13 September 2006

The Arrogance of Hope

The twilight bark has commenced in our neighborhood. Those of you who read or watched 101 Dalmatians in your youth will know what this means. Sam, our dog, thinks he has the deepest, loudest voice and he should be the captain. It's very difficult to maintain a complicated train of thought during the twilight bark.

Today has been another difficult day here. I gave the LightChildren the day off. I dealt with a myriad of details pertaining to a multitude of things. In the end though I have to say I didn't do much. I took LightBoy to his Latin class and LightGirl shopping. She is need of clothing to accommodate her new punk look (I cannot fathom what that means to the current generation, but it's different than what it meant to mine). I couldn't locate the store in the mall until we'd walked past it twice. We have reached that era of shopping where she picks out clothes and tries them on and it's my job to stand around. And watch her feet under the dressing room door. And listen to her talk. And pay.

Mostly I examined a wound in my soul. It's one I don't dare look at too often. Like the really bad scrape you got on your knee as a child when you rode your bike in a place you knew you oughtn't and the bad thing that your parents predicted would happen did. Then you have an ugly wound that you don't dare be proud of and look at, but it's ... there and frightening in it's power. We all have those wounds on our souls, created when something or someone profoundly dear to us was lost forever.

In my case, the examination focussed on the questions, "Why?" and "How?" I have eternally asked these questions, which may be boiled down to, "What if ...?" I nearly drove my mother crazy with such questions when I was young. Now I'm left to ponder them on my own and I ask them about larger issues. But here is what I was asking myself as I pressed in on my wounds, "Why does God love us?" and "How does He express that love?" There were other questions too. For instance, "If God does love me, why did He choose to take person X or Y out of my life?" I never have any answers for these questions. I suppose this makes me a terrible theologian, not that I have any training at all. It probably also makes me a sort of heretic.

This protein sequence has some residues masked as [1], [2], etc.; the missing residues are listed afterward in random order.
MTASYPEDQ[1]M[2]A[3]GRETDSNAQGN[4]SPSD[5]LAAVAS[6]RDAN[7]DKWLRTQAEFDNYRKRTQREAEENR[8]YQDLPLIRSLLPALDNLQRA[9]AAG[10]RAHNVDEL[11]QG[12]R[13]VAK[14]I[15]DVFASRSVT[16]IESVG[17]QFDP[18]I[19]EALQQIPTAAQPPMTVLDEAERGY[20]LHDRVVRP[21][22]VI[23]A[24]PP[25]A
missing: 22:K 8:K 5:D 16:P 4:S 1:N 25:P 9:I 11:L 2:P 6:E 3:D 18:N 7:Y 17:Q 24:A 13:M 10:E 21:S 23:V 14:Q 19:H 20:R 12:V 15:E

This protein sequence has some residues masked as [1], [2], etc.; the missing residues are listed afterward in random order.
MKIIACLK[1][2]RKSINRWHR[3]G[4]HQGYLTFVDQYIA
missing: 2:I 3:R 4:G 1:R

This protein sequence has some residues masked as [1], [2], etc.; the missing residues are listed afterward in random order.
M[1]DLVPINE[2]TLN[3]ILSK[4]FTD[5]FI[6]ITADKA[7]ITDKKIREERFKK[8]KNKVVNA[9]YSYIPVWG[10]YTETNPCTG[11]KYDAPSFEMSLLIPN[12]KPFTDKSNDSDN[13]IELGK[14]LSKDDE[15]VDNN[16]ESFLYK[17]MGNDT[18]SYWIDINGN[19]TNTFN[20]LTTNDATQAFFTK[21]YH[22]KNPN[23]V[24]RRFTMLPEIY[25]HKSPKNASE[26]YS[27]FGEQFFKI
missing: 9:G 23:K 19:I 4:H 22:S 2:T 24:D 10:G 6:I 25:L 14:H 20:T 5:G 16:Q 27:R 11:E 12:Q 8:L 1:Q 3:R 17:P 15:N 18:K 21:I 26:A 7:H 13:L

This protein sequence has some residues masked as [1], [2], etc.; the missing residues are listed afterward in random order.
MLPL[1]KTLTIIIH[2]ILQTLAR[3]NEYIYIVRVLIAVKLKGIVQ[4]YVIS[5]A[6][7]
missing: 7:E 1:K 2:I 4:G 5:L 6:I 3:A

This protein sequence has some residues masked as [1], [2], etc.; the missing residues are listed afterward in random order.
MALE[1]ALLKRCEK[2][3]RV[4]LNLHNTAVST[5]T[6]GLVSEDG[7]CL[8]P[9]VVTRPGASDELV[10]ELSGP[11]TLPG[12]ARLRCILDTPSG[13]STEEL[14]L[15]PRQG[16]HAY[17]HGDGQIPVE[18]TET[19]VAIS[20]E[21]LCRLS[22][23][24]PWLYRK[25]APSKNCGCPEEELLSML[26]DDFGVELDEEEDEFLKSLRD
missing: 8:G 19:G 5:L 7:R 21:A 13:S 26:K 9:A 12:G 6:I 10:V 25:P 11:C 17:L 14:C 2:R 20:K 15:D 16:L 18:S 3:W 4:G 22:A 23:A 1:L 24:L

There was a time when it was important for me to have answers and I made some up. Or, rather, I found some people who did. I've since realized that they didn't really answer the questions I was asking. I've also realized that having concrete answers isn't all that important anymore. That healing can happen without answers.

I know a very few things now about God. I know He does love his creation, among which is me. I know that I cannot fathom the manner in which He expresses that love. It makes no sense to me. My perspective is too narrow. Too all about me. I know that I am to hope even when that hope is arrogant.

When one considers hope, it is indeed arrogant. To be sure of a good outcome in the face of overwhelming odds is the definition of arrogance. And yet, we all do this everyday. The very act of putting my feet on the floor bespeaks the hope that today will be. I face the day each day with the hope in my heart that at the end my family will be whole, that no tragedy will befall us. Yea, tis not just hope. This is hope which borders on arrogant knowledge for I cannot know the outcome of one moment to the next, one hour to the next, or one day to the next.

King Of The Wind is a book about the origins of a breed of racehorse. It begins with a quote: "The horse, he sayeth to the trumpets, ha ha." I first read this when I was 8 and it has stuck with me ever since. Yet I believe that is what we are called to do. In the face of overwhelming odds, a world full of forces arrayed against us, we are to say, "Ha ha." We are not to do this out of spite, or because we are captains of all we survey, but because when the chips are down, and all is black and despite everything else, in some mysterious and unquantifiable manner God does have our back. Those we love most dearly may be in great pain for years upon years, or taken away, and events of nonsensical proportions occur. Yet we still get out of bed each morning and say into the trumpets, "ha ha." The arrogance of hope.

1 Comments:

Blogger Free Flying Spirit said...

I know a definition of hope I will put on my blog - spiritual motion.

It has offered me a way to 'see' an new understanding of hope. I suppose there are many and each will look at it from a different angle. God did make us unique.

I had not of hope as being arrogant, but this will help me watch what I am doing in this aspect of my life.

You are not alone in the 'wonderings' of the faith.

Thank you for this post.

9/21/2006 12:10:00 AM  

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